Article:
BACKGROUND: Telemedicine and electronic health (eHealth) interventions have been proposed to improve management of chronic obstructive pulmonary disease (COPD) for patients between traditional clinic and hospital visits to reduce complications. However, the effectiveness of such interventions may depend on patients' comfort with technology.
OBJECTIVE: The aim was to describe the relationship between patient demographics and COPD disease severity and the use of communication-related technology.
METHODS: We administered a structured survey about the use of communication technologies to a cohort of persons in the COPDGene study at one midwestern hospital in the United States. Survey results were combined with clinical and demographic data previously collected as part of the cohort study. A subsample of patients also completed eHealth simulation tasks. We used logistic or linear regression to determine the relationship between patient demographics and COPD disease severity and reported use of communication-related technology and the results from our simulated eHealth-related tasks.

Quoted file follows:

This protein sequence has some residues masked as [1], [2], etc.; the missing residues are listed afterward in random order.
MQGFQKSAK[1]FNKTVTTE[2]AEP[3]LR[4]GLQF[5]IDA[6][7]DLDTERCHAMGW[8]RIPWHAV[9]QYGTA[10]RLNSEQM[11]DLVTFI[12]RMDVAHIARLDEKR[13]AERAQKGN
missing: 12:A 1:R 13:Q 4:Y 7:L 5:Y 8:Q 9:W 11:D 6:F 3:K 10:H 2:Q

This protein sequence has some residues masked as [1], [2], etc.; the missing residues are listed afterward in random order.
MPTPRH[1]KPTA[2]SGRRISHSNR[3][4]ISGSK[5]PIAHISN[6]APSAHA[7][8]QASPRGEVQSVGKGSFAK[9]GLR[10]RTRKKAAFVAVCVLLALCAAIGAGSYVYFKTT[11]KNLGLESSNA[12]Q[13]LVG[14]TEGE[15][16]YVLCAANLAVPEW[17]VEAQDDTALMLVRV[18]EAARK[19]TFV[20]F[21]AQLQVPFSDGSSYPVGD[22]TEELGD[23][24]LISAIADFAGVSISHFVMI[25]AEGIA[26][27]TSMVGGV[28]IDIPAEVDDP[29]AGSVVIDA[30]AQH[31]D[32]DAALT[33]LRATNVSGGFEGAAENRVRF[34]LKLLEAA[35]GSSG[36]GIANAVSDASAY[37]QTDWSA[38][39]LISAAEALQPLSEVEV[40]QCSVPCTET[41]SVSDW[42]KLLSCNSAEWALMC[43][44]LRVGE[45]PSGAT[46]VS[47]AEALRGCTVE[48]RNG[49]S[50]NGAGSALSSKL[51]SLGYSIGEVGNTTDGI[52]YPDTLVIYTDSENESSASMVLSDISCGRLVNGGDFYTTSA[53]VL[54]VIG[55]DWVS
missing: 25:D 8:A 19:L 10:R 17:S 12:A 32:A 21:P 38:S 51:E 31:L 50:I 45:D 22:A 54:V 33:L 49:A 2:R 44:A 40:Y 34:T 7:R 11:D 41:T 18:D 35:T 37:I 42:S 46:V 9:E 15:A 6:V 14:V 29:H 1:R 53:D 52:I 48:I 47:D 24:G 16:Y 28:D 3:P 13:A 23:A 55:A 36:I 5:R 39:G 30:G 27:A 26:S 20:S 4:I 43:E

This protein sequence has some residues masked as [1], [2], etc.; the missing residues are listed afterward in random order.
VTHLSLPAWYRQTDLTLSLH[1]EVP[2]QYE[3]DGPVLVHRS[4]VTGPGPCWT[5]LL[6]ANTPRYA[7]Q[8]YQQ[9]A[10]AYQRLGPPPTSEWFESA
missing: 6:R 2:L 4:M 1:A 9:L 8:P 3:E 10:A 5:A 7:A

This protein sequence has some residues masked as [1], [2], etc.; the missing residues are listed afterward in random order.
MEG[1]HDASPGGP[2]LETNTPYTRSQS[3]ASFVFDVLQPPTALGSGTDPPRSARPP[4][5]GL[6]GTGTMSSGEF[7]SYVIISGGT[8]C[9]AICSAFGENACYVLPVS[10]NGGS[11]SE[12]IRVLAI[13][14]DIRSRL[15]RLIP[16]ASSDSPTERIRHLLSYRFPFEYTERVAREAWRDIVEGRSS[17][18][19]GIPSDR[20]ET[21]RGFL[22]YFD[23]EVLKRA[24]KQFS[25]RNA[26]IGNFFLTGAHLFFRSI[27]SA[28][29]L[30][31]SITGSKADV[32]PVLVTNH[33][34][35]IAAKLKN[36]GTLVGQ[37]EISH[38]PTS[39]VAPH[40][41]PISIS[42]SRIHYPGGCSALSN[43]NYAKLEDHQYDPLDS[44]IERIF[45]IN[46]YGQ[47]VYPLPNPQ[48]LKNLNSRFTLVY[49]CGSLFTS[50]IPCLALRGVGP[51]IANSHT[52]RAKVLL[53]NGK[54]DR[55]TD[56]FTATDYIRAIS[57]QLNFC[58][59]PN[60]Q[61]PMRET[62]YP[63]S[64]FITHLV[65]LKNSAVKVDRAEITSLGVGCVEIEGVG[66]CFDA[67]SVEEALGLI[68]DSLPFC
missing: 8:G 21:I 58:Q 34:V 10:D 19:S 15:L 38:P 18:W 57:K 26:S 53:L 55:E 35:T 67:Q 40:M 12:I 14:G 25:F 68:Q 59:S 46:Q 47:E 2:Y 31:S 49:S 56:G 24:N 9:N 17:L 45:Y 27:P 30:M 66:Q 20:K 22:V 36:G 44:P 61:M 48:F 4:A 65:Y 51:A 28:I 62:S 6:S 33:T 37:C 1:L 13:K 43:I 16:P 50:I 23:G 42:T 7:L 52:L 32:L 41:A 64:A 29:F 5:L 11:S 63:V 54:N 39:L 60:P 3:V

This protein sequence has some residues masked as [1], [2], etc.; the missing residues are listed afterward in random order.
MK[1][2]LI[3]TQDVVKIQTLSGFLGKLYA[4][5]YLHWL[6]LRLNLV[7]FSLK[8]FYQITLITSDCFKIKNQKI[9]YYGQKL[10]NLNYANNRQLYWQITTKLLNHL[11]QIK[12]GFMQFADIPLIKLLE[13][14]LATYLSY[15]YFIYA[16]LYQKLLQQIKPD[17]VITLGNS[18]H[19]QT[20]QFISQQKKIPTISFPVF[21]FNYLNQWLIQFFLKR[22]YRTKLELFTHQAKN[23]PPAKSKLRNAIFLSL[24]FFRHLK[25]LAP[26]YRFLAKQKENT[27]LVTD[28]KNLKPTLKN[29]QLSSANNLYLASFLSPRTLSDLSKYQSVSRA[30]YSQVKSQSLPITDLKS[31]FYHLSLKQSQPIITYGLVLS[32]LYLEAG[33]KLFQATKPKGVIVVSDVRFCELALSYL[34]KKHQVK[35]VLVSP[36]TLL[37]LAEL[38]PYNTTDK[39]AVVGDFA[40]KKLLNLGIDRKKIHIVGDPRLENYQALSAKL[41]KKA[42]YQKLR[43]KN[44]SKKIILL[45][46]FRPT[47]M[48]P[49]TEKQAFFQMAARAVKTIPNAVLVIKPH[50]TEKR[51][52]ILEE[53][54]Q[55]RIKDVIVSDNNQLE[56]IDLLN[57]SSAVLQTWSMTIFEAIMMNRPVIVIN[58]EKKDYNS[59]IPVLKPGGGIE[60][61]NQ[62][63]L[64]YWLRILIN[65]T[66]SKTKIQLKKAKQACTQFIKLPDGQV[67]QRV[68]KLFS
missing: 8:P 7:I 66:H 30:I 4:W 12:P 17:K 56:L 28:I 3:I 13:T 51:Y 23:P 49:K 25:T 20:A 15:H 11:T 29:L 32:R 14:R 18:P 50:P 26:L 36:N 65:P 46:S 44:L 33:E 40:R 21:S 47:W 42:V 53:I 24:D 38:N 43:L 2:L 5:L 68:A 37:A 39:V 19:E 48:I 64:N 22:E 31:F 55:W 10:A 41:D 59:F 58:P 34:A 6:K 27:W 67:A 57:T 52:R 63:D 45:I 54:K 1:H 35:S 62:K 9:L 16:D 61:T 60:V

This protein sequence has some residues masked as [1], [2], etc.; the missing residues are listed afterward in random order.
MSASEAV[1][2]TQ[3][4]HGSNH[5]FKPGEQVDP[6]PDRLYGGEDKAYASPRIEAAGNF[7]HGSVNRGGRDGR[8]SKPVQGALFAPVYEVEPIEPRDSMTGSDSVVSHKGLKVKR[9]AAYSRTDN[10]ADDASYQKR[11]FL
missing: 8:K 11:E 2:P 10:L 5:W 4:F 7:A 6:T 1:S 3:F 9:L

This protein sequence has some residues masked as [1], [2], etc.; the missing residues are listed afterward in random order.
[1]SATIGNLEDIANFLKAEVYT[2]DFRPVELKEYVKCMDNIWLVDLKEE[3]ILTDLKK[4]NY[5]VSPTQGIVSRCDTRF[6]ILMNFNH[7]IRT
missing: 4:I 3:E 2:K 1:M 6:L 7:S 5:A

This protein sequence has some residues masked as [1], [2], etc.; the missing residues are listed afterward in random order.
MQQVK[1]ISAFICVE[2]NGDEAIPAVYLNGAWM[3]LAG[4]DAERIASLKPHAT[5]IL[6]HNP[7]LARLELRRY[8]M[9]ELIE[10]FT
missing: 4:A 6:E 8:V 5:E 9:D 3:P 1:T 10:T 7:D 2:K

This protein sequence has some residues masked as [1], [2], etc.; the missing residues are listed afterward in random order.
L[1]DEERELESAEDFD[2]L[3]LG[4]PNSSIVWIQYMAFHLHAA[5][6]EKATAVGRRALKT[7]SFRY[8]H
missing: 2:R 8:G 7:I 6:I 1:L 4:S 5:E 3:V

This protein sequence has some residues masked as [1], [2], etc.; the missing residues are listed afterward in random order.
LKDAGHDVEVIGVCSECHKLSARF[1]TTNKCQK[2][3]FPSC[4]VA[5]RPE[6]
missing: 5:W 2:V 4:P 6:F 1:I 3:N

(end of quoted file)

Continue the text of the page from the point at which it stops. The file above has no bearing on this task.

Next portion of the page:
RESULTS: A total of 686 patients completed the survey and 100 participated in the eHealth simulation. Overall, those who reported using communication technology were younger (P=.005) and had higher incomes (P=.03). Men appeared less likely to engage in text messaging (P10 (P=.02) and walked shorter distances in their 6-minute walk tests (P=.003) than those who took less time.
CONCLUSIONS: Older patients, patients with lower incomes, and less healthy patients were less likely to report using communication technology, and they did not perform as well on our simulated eHealth tasks. Thus, eHealth-based interventions may not be as effective in these populations, and additional training in communication technology may be needed.